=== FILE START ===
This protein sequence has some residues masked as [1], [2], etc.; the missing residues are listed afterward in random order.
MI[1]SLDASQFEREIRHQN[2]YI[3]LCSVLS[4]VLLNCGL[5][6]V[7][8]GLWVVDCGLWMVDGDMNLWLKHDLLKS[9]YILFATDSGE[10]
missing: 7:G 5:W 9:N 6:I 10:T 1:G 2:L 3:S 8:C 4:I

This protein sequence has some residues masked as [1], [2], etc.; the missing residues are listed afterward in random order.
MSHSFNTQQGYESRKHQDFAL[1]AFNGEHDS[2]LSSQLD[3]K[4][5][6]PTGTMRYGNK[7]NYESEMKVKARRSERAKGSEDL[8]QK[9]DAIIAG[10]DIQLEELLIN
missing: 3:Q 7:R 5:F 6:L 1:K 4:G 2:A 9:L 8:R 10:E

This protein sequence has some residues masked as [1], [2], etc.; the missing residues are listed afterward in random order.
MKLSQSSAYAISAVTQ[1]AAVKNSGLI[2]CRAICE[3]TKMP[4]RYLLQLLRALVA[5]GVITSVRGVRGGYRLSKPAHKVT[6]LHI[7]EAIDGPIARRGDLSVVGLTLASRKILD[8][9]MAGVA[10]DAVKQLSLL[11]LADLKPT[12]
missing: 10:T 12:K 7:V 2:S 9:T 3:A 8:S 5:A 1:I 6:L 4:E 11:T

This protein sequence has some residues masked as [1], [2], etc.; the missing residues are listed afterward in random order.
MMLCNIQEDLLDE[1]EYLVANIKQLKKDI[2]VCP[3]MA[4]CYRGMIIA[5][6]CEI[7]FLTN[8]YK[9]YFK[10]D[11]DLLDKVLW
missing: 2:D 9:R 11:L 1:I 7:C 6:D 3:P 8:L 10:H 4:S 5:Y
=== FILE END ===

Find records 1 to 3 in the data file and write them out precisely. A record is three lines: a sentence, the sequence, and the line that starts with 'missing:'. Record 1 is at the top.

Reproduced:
This protein sequence has some residues masked as [1], [2], etc.; the missing residues are listed afterward in random order.
MI[1]SLDASQFEREIRHQN[2]YI[3]LCSVLS[4]VLLNCGL[5][6]V[7][8]GLWVVDCGLWMVDGDMNLWLKHDLLKS[9]YILFATDSGE[10]
missing: 7:G 5:W 9:N 6:I 10:T 1:G 2:L 3:S 8:C 4:I

This protein sequence has some residues masked as [1], [2], etc.; the missing residues are listed afterward in random order.
MSHSFNTQQGYESRKHQDFAL[1]AFNGEHDS[2]LSSQLD[3]K[4][5][6]PTGTMRYGNK[7]NYESEMKVKARRSERAKGSEDL[8]QK[9]DAIIAG[10]DIQLEELLIN
missing: 3:Q 7:R 5:F 6:L 1:K 4:G 2:A 9:L 8:R 10:E

This protein sequence has some residues masked as [1], [2], etc.; the missing residues are listed afterward in random order.
MKLSQSSAYAISAVTQ[1]AAVKNSGLI[2]CRAICE[3]TKMP[4]RYLLQLLRALVA[5]GVITSVRGVRGGYRLSKPAHKVT[6]LHI[7]EAIDGPIARRGDLSVVGLTLASRKILD[8][9]MAGVA[10]DAVKQLSLL[11]LADLKPT[12]
missing: 10:T 12:K 7:V 2:S 9:T 3:A 8:S 5:A 1:I 6:L 4:E 11:T